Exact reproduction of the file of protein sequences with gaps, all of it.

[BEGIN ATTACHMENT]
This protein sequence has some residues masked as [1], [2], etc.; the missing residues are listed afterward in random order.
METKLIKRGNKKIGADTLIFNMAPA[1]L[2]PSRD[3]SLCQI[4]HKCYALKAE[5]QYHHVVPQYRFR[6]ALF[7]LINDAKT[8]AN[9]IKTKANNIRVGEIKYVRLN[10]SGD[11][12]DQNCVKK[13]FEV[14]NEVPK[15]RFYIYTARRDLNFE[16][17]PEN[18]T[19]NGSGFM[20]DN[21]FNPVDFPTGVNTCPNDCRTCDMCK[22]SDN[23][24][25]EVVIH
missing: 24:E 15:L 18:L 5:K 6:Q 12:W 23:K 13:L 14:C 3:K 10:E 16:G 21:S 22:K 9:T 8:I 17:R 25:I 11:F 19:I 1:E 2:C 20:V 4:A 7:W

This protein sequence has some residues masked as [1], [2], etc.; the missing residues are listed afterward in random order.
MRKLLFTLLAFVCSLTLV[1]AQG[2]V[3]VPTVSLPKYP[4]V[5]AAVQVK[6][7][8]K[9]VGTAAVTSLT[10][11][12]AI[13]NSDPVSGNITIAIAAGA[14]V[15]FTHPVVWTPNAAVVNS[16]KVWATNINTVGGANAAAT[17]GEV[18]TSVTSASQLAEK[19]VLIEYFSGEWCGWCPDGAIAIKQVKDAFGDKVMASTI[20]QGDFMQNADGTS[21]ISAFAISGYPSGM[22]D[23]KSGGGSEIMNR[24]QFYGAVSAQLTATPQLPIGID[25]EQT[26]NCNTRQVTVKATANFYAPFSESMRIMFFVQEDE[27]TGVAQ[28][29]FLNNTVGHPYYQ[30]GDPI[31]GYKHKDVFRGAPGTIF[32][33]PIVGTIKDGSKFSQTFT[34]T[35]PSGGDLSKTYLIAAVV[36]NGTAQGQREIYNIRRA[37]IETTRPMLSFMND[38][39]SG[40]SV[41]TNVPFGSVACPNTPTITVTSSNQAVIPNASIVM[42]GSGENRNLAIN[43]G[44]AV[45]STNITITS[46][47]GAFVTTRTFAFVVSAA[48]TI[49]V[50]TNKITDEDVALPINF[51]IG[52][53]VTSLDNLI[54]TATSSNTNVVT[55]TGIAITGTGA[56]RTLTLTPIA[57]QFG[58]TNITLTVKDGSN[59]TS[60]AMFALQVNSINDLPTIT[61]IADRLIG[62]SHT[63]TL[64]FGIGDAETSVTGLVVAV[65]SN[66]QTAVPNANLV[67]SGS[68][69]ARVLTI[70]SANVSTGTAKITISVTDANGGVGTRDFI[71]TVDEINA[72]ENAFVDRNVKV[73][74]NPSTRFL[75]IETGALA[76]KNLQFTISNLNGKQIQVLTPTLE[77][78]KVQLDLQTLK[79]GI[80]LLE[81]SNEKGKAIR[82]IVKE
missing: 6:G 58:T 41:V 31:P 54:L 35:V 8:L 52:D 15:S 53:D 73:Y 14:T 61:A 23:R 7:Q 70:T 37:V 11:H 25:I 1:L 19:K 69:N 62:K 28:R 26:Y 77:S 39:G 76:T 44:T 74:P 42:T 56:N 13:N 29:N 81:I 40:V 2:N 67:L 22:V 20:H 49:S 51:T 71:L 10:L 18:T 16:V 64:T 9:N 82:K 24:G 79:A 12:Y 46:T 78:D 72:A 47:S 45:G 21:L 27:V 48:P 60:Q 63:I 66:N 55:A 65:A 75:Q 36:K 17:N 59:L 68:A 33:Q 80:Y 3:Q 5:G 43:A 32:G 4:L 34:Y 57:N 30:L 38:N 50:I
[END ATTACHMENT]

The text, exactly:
This protein sequence has some residues masked as [1], [2], etc.; the missing residues are listed afterward in random order.
METKLIKRGNKKIGADTLIFNMAPA[1]L[2]PSRD[3]SLCQI[4]HKCYALKAE[5]QYHHVVPQYRFR[6]ALF[7]LINDAKT[8]AN[9]IKTKANNIRVGEIKYVRLN[10]SGD[11][12]DQNCVKK[13]FEV[14]NEVPK[15]RFYIYTARRDLNFE[16][17]PEN[18]T[19]NGSGFM[20]DN[21]FNPVDFPTGVNTCPNDCRTCDMCK[22]SDN[23][24][25]EVVIH
missing: 24:E 15:L 18:L 5:K 6:Q 12:W 23:K 13:L 14:C 3:K 10:E 16:G 21:S 22:K 9:T 8:I 17:R 25:I 11:F 19:I 1:E 2:C 20:V 4:A 7:W

This protein sequence has some residues masked as [1], [2], etc.; the missing residues are listed afterward in random order.
MRKLLFTLLAFVCSLTLV[1]AQG[2]V[3]VPTVSLPKYP[4]V[5]AAVQVK[6][7][8]K[9]VGTAAVTSLT[10][11][12]AI[13]NSDPVSGNITIAIAAGA[14]V[15]FTHPVVWTPNAAVVNS[16]KVWATNINTVGGANAAAT[17]GEV[18]TSVTSASQLAEK[19]VLIEYFSGEWCGWCPDGAIAIKQVKDAFGDKVMASTI[20]QGDFMQNADGTS[21]ISAFAISGYPSGM[22]D[23]KSGGGSEIMNR[24]QFYGAVSAQLTATPQLPIGID[25]EQT[26]NCNTRQVTVKATANFYAPFSESMRIMFFVQEDE[27]TGVAQ[28][29]FLNNTVGHPYYQ[30]GDPI[31]GYKHKDVFRGAPGTIF[32][33]PIVGTIKDGSKFSQTFT[34]T[35]PSGGDLSKTYLIAAVV[36]NGTAQGQREIYNIRRA[37]IETTRPMLSFMND[38][39]SG[40]SV[41]TNVPFGSVACPNTPTITVTSSNQAVIPNASIVM[42]GSGENRNLAIN[43]G[44]AV[45]STNITITS[46][47]GAFVTTRTFAFVVSAA[48]TI[49]V[50]TNKITDEDVALPINF[51]IG[52][53]VTSLDNLI[54]TATSSNTNVVT[55]TGIAITGTGA[56]RTLTLTPIA[57]QFG[58]TNITLTVKDGSN[59]TS[60]AMFALQVNSINDLPTIT[61]IADRLIG[62]SHT[63]TL[64]FGIGDAETSVTGLVVAV[65]SN[66]QTAVPNANLV[67]SGS[68][69]ARVLTI[70]SANVSTGTAKITISVTDANGGVGTRDFI[71]TVDEINA[72]ENAFVDRNVKV[73][74]NPSTRFL[75]IETGALA[76]KNLQFTISNLNGKQIQVLTPTLE[77][78]KVQLDLQTLK[79]GI[80]LLE[81]SNEKGKAIR[82]IVKE
missing: 6:G 58:T 41:V 31:P 54:L 35:V 8:L 52:D 15:S 53:D 73:Y 14:T 61:A 23:R 7:Q 70:T 37:V 11:H 25:I 1:L 19:K 69:N 62:K 28:R 26:Y 77:S 39:G 76:T 44:T 74:P 42:T 56:N 13:N 29:N 81:I 40:V 2:N 67:L 22:V 20:H 49:S 51:T 71:L 10:L 18:T 16:V 64:T 9:N 82:K 24:G 79:A 12:Y 46:T 78:D 72:A 47:S 45:G 21:L 27:V 48:P 60:Q 63:I 66:N 55:A 65:A 75:Q 36:K 17:N 59:L 68:A 33:Q 80:Y 3:Q 5:G 43:A 32:G 4:L 34:Y 57:N 30:L 38:N 50:I